Some games and activities for developing stronger Working Memory

There are lots of different games and activities that are good for stretching working memory. They might focus on listening/auditory memory, visualizing, or combinations of strategies.

Here are some ideas to get you started.
Simon game – the device shows a sequence by lighting up colored sections. Players need to remember the sequence and repeat it by pressing the colored buttons on the game unit. Suitable for 8 years of age and older.
Distraction – players take turns drawing number cards and remembering a sequence of numbers. Draw a Distraction card and you have to answer a question before reciting the numbers in order. Suitable for 8 years of age and older.
Remember 10 with Explorer Ben –  this is a book about a forgetful explorer, Ben. He readies himself for adventures through jungles, caves and deserts. He keeps forgetting things along the way and you’re asked to help him. Different strategies to improve memory are presented. Suitable for 4 to 8 year olds.
Stone Soup board game – this is a game of concentration involving the ingredients of the soup. Each player tries to find pairs of ingredients that can be put in the pot. If you draw a ‘fire-out’ card, you’re one step closer to turning off the stove. Suitable for children 5 years of age and older.
Recallyou place tiles face down on one of the game board scenes, using cues from the picture on the board to recall which object is on each tile. Suitable for children 6 years of age and older.
I packed my suitcase – this is a classic with no materials required. One variation uses letters of the alphabet. The first player thinks of a word beginning with the letter ‘a’ and then says, “I packed my suitcase with an (object starting with the letter ‘a’). The next player repeats the sentence and adds something beginning with ‘b’ and says, “I packed my suitcase with an (object named by the first person) and a (object starting with the letter ‘b’). Continue adding objects in alphabetic order until you can’t remember any more. Suitable for children 4 to 10 years of age.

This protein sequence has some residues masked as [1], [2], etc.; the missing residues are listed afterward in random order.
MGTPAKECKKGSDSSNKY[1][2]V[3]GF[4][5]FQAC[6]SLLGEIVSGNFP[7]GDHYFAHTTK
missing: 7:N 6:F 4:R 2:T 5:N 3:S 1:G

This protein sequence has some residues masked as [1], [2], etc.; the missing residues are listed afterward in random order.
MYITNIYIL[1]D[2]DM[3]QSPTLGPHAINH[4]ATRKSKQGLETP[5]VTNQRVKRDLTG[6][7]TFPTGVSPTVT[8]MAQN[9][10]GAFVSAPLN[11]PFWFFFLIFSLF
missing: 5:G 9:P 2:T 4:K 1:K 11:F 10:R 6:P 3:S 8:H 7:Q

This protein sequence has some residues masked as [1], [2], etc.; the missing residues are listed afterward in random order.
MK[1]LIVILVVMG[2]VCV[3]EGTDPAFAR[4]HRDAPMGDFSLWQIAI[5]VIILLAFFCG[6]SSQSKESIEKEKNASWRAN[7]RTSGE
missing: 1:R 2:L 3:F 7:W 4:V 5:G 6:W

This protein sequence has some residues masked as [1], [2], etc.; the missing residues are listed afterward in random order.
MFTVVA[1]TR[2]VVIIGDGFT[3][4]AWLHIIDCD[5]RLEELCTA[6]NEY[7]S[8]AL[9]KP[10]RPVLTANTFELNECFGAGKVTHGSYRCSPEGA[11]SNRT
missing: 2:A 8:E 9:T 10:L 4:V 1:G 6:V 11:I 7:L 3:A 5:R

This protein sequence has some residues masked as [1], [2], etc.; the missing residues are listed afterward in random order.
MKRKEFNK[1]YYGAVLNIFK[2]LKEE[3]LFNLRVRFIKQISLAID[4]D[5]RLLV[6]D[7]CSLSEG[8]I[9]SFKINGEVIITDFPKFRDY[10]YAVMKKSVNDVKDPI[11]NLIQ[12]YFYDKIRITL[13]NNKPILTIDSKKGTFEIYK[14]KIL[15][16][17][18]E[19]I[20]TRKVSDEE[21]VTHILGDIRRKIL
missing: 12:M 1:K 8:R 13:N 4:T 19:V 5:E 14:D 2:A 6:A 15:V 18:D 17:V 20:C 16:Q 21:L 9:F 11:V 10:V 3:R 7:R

Chess – a chessboard consists of 64 square spaces in an 8×8 grid. Each space is  identified by a letter-number combination and each game piece has a specific name and specific move they can make. Players need to remember all this plus recognize and respond to move patterns. Suitable for children from 5 years of age and older.
Concentration – this is a card game also know as Memory, Match, and Pairs, which uses any deck of cards (playing card, picture cards) that has matching pairs. The cards are shuffled and then laid face-down. Each player turns up two cards at a time trying to find matching cards. When a matching pair is found, the player removes it and the game continues.

Executive functions in everyday life -Working Memory

Working memory lets you keep ideas in your mind. You might need to remember your grocery list, a set of instructions, something you’re reading, or a phone number. These might be things you remember for just a couple of seconds – long enough to dial that phone number. They might also be pieces of information that you need to put together, like the story you’re reading. Working memory makes it possible to remember instructions, look at alternative ways of doing things, multi-task and connect what’s happening with things in the future and things in the past. When you think about all of this, you can see how important working memory is to learning and functioning in everyday life.

People with weak working memory may lose or forget things frequently – “Was I supposed to do that for homework?”, “Where are my shoes?”. They may be people with lots of unfinished activities. Working memory problems can make joining in conversation really challenging – “What did that person just say, oops, I forgot what I was going to add…” You’ll find that they are the people who tend to interrupt others a lot – if they don’t blurt it out, the ideas will be lost.

Here are some things you can do with your child to work on Working Memory: